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-   -   solo over chords help (http://metaltabs.com/forum/showthread.php?t=31311)

aFarewelltoKings 2006-07-19 21:16

solo over chords help
 
okay guys im a bassist and our band needs help with a lead line to play over these chords

A---2----5----7----3
E---0----3----5----1

Explain to how to do it or please come up with a line for us!!! Please no smartass answers

jazzmetalguitar 2006-07-19 21:35

just figure out what key it is in. depending on the length of each note. alternate using the respective pentatonics and arpeggios. its a simple line so i wouldn't expect it to have a real progressive lead at all.

amerok 2006-07-20 01:34

C, or even F major will be fine for that. If your guitarist knowns the minor pentatonic shape tell him to do that on the 5th fret. if he chose F major try playing the E chord with a flat 5. (0 on E string and 1 on A string)

if youre not into theory you can always go note by note up the guitar and see which ones you like over those chords

davie_gravy 2006-07-20 09:23

E Phrygian (and E Harmonic Minor variation) would sound good over it.

Unanything 2006-07-20 13:18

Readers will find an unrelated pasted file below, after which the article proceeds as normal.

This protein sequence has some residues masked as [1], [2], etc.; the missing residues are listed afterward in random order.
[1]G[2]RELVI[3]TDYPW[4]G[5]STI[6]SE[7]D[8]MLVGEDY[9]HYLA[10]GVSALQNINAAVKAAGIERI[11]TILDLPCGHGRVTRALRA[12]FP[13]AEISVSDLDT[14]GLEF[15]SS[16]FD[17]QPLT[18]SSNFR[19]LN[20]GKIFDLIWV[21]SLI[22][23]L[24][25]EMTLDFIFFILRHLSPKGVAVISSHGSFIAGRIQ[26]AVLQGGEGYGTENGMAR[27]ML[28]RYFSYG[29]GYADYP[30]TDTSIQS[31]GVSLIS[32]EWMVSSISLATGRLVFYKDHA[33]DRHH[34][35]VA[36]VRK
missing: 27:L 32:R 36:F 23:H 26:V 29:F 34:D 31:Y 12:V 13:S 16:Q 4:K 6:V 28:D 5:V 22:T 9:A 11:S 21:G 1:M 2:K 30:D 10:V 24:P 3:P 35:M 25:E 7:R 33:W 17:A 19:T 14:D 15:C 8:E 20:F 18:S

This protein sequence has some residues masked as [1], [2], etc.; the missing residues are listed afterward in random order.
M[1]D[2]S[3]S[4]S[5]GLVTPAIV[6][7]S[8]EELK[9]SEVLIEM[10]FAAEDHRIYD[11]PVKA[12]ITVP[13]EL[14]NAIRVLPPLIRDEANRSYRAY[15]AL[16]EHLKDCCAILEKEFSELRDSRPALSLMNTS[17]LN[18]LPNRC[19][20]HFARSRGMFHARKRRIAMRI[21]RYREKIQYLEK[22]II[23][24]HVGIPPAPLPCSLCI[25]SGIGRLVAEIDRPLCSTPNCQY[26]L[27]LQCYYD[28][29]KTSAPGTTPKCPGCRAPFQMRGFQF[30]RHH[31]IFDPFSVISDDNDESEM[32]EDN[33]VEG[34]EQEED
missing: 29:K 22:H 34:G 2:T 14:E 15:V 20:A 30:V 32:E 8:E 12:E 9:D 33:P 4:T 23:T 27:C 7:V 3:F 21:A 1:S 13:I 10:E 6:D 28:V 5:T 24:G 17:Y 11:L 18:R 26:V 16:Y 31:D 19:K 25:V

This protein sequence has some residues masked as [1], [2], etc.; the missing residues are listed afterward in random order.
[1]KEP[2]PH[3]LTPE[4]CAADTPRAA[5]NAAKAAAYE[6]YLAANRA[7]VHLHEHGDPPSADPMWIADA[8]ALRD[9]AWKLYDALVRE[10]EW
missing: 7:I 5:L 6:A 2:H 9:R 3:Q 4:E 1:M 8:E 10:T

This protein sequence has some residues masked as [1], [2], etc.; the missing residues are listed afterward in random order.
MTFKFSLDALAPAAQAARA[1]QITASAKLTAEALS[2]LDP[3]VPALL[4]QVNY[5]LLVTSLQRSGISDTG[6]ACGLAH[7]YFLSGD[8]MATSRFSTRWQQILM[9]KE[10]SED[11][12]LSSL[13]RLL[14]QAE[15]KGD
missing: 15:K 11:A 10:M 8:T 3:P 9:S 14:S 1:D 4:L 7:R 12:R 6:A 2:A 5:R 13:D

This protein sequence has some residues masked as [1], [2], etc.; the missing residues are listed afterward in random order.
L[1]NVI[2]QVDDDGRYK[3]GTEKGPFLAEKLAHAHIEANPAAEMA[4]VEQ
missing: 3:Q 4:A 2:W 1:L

Yeah, just use a key with those notes (the root notes anyway).
E Phrygian would work well. E Locrian too. OR, if you want to get exotic, Locrian #6 (harmonic minor, mode 2), or Locrian dim7 (b7).
If it's a jazz sound, try something like Dorian b2 (melodic minor, mode 2). Super Locrian also works, but there would probably have the guitar(s) doing third chords instead of powerchords.

Only Ash Remains by Necrophagist should give you some or ideas.

k13m 2006-07-20 13:42

the easy thing with powerchords is, u can use whatever scale on them. minor, major it doesnt matter.

the notes you play: (i just show the root notes) are

1 3 5 0

they all fit in harmonic minor in D
and they all fit pure minor in D

see picture, ull see that the 0 1 3 5 are all in the scale.
harmonic minor in D http://www.all-guitar-chords.com/gu...+Minor&get2=Get

pure minor in D http://www.all-guitar-chords.com/gu...+Minor&get2=Get

so you can use those full scale to solo over the whole backing riff.


another way is.
to use every root note for a different key.

1 F the numbers are the root notes of the riff your using, the letters are the keys.
3 G
5 A
0 E
3
meaning, u could use, any scale in F to play over the 1 powerchord,

5
any scale in G to play over the 3 powerchord

7
any scale in A to play over the 5 powerchord

2
any scale in E to play over the 0 powerchord

when u do this, its realy important to use the right keys over the matching powerchords, else the whole thing will be fucked up.

this method wil also be hard when the powerchords are played fast.

hope this helps u someway or another, i know my explanation is kinda weird, im not good at explaining sry :p :beer:

Sæltæb 2006-07-21 03:57

Haha Kiem, you helped me a little with what you told, so í'm gonna learn a bit scales right now!